Hey guys, I'm having trouble wrapping my head around Cauchy Sequences.

So, I know that the definition of such a sequence is if $\displaystyle m,n>N$ then $\displaystyle |a_n-a_m|<\epsilon$. This means that the sequence is getting epsilon close to each other far down the number line.

How do we know what to choose for $\displaystyle a_m$ and $\displaystyle a_n$ if we say $\displaystyle n>m>N$ when trying to prove that the sequence $\displaystyle X_n=1/n$ is Cauchy?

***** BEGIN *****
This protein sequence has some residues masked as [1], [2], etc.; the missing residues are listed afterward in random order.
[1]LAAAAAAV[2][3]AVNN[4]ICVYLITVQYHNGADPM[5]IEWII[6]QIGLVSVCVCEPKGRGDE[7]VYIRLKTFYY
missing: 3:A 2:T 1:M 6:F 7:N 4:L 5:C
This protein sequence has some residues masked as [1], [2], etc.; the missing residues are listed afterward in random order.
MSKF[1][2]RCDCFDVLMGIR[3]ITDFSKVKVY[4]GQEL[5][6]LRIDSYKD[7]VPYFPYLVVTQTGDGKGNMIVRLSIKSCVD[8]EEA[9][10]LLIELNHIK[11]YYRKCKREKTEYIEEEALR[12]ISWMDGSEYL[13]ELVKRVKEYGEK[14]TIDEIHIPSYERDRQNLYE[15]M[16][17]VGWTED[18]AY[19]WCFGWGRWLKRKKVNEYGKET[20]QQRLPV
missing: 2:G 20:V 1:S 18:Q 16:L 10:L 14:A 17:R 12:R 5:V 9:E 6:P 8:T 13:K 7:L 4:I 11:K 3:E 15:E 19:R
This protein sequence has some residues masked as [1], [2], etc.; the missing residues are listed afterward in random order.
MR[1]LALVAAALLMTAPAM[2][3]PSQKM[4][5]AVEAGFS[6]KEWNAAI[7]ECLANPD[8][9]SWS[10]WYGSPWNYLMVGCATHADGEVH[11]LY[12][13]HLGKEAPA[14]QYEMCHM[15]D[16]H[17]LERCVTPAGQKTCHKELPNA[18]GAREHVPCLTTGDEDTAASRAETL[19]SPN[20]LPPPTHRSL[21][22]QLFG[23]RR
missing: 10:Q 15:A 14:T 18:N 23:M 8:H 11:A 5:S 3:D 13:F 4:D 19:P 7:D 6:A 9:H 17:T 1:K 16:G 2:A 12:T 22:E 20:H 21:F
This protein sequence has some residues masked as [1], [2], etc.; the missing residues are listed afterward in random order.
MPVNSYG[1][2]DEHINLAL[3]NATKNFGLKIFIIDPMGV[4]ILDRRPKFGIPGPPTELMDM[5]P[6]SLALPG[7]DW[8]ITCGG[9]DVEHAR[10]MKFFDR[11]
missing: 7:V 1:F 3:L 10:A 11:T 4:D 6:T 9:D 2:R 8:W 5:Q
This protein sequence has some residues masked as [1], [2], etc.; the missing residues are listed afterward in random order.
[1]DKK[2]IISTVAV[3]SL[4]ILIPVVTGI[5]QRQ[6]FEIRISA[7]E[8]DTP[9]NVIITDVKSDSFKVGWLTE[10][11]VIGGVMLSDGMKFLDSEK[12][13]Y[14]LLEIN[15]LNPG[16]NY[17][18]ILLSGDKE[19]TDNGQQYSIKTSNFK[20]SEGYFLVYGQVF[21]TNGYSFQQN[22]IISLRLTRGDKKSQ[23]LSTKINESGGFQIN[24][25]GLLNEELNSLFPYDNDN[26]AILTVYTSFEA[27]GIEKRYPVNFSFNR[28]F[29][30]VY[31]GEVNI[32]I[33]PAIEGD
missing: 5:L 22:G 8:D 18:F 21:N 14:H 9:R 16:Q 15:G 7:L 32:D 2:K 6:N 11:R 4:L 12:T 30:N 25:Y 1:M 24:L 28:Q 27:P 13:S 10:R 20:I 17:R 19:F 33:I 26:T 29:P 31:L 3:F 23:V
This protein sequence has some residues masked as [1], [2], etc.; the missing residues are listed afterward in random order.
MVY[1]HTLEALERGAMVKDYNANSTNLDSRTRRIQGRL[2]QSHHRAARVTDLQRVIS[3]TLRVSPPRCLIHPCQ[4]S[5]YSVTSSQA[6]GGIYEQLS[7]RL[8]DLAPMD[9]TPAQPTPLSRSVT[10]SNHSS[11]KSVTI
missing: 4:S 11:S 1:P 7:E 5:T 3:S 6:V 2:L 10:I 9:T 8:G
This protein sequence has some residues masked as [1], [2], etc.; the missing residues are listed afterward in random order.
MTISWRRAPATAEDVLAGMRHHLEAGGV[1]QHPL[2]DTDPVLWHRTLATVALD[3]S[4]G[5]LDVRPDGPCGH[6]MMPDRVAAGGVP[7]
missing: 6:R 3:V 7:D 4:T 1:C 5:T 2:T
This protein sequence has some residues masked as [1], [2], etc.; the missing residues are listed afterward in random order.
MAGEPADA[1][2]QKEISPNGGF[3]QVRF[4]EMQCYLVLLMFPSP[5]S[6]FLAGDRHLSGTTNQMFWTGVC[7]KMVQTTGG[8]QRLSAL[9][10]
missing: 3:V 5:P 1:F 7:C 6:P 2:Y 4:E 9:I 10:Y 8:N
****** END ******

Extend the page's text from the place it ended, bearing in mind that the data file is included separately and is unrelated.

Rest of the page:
Also, the proof "if a sequence converges, then it is Cauchy," (bottom of first page here:

http://legacy.lclark.edu/~istavrov/advcalc-sept30-cauchy.pdf)

why is it true that $\displaystyle |s_n-s|<\epsilon /2$? Why is it less than epsilon over two and not just epsilon. I assume it has something to do with the triangle inequality?

If theres any trick to understanding this stuff please share!

Thanks!